The Architects Registration Board (ARB) has followed up last year’s mass strike off by removing almost the same number again from its register for non-payment
In 2014 the board came in for widespread criticism for kicking off 2,043 architects who had not managed to cough up the annual retention fee before the end of year deadline.
Although only 1,824 were removed this year for failing to pay the £107 fee ahead of the 31 December cut-off point, the number still represents 5 per cent of the profession and a 40 per cent increase in the 1,300 booted off in 2013.
However the board said that the cost of re-joining the register had been reduced this year from £170 to £162 - made up of the annual £107payment, £35 administration charge and a £20 fee - due to the ‘on-going streamlining of processes’.
A spokeswoman told the AJ that the two additional ‘fees simply cover this amount and they do not generate profit for the organisation’.
Karen Holmes, the ARB’s interim registrar and chief executive said, ‘We have taken additional steps this year to remind architects to pay their retention fee on time including enlisting the support of professional bodies and the architectural press as well as operating additional opening hours and using social media messages.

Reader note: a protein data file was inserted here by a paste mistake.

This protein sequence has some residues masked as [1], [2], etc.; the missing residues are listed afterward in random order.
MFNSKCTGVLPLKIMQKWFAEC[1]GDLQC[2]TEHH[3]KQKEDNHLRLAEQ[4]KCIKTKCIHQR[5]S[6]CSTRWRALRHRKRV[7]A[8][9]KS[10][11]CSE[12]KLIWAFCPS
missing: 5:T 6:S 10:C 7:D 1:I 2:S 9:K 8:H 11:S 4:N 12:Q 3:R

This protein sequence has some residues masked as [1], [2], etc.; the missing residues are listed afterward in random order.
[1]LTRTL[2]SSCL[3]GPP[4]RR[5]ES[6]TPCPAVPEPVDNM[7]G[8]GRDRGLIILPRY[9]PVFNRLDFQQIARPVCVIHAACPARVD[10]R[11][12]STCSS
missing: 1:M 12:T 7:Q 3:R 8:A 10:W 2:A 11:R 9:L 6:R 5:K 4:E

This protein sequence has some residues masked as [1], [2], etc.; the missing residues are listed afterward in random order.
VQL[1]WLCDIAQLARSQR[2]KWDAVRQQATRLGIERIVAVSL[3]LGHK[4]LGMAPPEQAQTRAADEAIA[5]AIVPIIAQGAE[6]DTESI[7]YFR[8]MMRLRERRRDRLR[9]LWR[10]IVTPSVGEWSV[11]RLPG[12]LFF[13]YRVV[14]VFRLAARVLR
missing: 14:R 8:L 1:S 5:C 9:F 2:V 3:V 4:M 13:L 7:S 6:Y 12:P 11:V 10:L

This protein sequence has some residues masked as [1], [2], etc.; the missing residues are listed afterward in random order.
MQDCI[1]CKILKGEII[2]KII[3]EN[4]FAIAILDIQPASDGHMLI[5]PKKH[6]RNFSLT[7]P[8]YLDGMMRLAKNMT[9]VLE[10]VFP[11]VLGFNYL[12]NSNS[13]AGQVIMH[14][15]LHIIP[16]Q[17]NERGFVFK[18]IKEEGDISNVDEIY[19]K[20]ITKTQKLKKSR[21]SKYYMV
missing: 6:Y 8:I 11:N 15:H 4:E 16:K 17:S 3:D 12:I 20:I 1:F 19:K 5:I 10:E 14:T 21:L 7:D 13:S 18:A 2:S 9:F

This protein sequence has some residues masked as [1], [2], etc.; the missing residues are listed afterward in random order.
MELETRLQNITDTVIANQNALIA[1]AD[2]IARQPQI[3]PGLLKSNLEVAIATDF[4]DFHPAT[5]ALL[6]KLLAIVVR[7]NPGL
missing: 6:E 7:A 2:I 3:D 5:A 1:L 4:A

‘As a result 95 per cent of architects have paid their retention fee.’
Beatrice Fraenkel, chair of the ARB added:, ‘The Board’s policy on collection of the retention fee is driven by the principles of fairness to architects and clarity for consumers.
‘The fee is used to fund the regulation of architects to maintain standards in the profession for the benefit of architects and the public alike.’
Architects who have been removed from the register can apply for reinstatement. Click here for more details.
Ian Salisbury, long-term ARB critic: ‘How extraordinary - only a 10 per cent drop. I would not have predicted that. Clearly the ARB was mistaken to think that the high number of refusniks would evaporate after a year’s punishment. They say once bitten twice shy, but this looks more like a bite-back. And it’s more than can be accounted for through retirement: that would be no more than about 750….
Should the ARB strike architects off the register for missing the annual payment deadline?